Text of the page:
8 Pool Exercises for a Full-Body Workout

pool exercises - woman swimming with small child - full body workout - summer

If you’re bored with your regular fitness routine or would rather be outside enjoying the sun this summer, make plans to stay cool at the pool instead! It’s been proven that working out with water exercises two to three times a week can make a significant impact in your strength, flexibility and cardio. But before you swipe away thinking this isn’t for you, take a look at the different types of full-body, pool exercises you can try this summer and how easy it is to change up your water exercise routine so you’re always doing something new. And yes, this is absolutely something you can do even when your kids are invading your personal bubble. Just incorporate them into the workout by encouraging them to do it with you!



Top Benefits of Working Out in a Pool

Everyone can benefit from water exercises. But if you’re pregnant, dealing with joint pain or inflammation from an illness or injury, have osteoarthritis or rheumatoid arthritis, or have physical limitations that make it difficult to work out as hard as you would like to on land, water exercise should be your go-to! Here are our top reasons why:


#1: Pool exercises put less stress on your joints. 

Thanks to the buoyancy of the water, your body weighs about 50% less when standing waist-deep in the water. At chest depth, you weigh around 25% of what your body weight would be on land! That takes a considerable amount of stress off your joints when working out. It also can help you see results even faster because you’re able to work out longer. We recommend doing most water or aerobic exercises at chest depth. But, if you want to add more resistance, you can move toward shallower waters.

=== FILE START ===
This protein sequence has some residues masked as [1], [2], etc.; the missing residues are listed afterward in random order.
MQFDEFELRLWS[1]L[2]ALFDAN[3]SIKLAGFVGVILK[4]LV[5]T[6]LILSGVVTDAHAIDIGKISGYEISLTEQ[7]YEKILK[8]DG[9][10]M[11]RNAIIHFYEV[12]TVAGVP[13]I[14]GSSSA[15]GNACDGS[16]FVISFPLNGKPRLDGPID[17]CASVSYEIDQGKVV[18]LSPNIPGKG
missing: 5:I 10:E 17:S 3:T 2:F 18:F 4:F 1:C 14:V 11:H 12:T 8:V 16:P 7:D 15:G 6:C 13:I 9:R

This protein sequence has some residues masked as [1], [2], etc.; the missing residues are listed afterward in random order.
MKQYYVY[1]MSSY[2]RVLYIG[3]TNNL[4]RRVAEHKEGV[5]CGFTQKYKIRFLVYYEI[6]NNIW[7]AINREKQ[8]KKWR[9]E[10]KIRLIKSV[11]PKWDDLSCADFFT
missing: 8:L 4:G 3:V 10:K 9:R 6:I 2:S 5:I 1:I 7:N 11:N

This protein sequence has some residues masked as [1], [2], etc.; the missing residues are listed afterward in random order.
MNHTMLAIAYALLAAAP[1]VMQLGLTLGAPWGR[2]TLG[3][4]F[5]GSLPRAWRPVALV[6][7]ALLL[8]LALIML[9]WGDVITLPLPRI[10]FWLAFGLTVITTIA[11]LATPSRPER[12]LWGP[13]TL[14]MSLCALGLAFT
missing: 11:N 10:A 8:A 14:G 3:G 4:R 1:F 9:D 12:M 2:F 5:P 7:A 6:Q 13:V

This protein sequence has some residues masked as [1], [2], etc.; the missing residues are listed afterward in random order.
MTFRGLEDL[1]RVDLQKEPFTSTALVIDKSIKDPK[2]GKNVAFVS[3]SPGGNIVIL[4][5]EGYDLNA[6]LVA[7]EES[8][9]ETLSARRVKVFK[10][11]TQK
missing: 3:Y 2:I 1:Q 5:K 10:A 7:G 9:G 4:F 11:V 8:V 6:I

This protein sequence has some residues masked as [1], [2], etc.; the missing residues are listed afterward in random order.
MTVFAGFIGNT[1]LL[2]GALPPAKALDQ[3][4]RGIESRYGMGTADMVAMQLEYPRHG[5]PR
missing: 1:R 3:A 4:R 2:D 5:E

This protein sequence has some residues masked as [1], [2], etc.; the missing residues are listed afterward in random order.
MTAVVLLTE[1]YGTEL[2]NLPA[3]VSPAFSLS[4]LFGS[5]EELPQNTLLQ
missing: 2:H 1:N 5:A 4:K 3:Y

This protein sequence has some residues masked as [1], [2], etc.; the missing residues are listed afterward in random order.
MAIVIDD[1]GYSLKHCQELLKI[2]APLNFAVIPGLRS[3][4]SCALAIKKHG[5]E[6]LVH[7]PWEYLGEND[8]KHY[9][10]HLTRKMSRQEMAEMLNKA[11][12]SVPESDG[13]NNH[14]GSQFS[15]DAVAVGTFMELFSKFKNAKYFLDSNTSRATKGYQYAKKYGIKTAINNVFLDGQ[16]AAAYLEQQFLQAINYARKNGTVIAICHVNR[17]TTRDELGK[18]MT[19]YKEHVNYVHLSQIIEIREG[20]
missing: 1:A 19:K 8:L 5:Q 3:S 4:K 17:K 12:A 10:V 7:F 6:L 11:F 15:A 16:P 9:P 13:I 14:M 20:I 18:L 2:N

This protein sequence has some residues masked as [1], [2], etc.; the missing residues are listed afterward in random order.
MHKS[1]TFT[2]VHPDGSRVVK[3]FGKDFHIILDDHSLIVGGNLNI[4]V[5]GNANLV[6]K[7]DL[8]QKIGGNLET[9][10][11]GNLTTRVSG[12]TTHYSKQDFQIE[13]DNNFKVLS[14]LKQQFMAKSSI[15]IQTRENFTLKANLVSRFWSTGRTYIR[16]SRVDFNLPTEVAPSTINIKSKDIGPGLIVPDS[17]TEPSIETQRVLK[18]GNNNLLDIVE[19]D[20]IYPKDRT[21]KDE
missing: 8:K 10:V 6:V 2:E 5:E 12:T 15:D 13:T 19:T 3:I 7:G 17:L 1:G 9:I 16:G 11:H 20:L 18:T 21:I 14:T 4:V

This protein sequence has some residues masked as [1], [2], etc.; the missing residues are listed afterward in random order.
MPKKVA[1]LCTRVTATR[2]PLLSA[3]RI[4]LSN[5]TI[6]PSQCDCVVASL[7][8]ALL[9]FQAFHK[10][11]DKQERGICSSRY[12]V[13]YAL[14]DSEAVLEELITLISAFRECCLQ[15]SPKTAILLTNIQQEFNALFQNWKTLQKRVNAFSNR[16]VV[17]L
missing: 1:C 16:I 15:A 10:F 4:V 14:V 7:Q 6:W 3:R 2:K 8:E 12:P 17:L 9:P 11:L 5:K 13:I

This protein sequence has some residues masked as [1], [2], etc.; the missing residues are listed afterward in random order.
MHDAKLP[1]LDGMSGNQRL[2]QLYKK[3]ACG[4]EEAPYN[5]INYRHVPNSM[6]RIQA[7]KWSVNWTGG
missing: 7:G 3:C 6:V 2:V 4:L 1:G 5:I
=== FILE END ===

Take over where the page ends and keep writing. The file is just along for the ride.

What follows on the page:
#2: Pool exercises give you total body training.

Think water exercise are too easy? Think again. An exercise you can do easily on land may feel completely different in the water. That’s because resistance is literally all around you. Water’s multi-direction resistance turns a simple bicep curl into an exercise that engages muscle both on the biceps on the way up and the triceps on the way day. Try doing some arm circles or chest flys and see how long it takes to feel your muscles start to feel a good burn when you factor in the resistance of the water.


#3: Water exercises help you increase your mobility and flexibility.   

Anytime you put your joints in water, you’re able to move more freely and with greater range. Exercising in the pool takes the stress off, so instead of doing the same exercises you normally would on land, focus on trying something new and challenge yourself to stretch a little further as you gain strength and flexibility.


#4: Pool workouts improve your heart health. 

Because water exercises are such a great low-impact aerobic activity, everyone can do it – no matter their age! All you have to do is figure out what fitness level you can handle, then work on slowing building up your endurance. Water exercises are also a great way to boost your heart rate and burn calories to help with weight loss, too!

dumbbells equipment for water aerobics exercisessport near swimming pool


What You Need to Get Your Water Workout Started

In truth, the only thing you need for a good water workout is a pool and a swimsuit. It doesn’t have to be your pool either. You could head over to a friend’s house or use the pool at a local community center or gym year-round. But if you’d like to up the intensity a little, you can add these pieces of equipment to enhance your pool workout routine.


  • Kickboard – A great grab for many in-water exercises to help you stay afloat while working on your core and lower body.
  • Pool noodle – Another easy option for giving you something to hold onto and stay afloat, plus it can be used in many exercises. 
  • Foam dumbbells – Great for adding resistance as they are light when dry and become heavier when in the water. 
  • Wrist or ankle weights – Increases the resistance of your arm and leg movements in the water. They simply strap on to your wrists and ankles.



Mix & Match Pool Exercises to Maximize Your Workout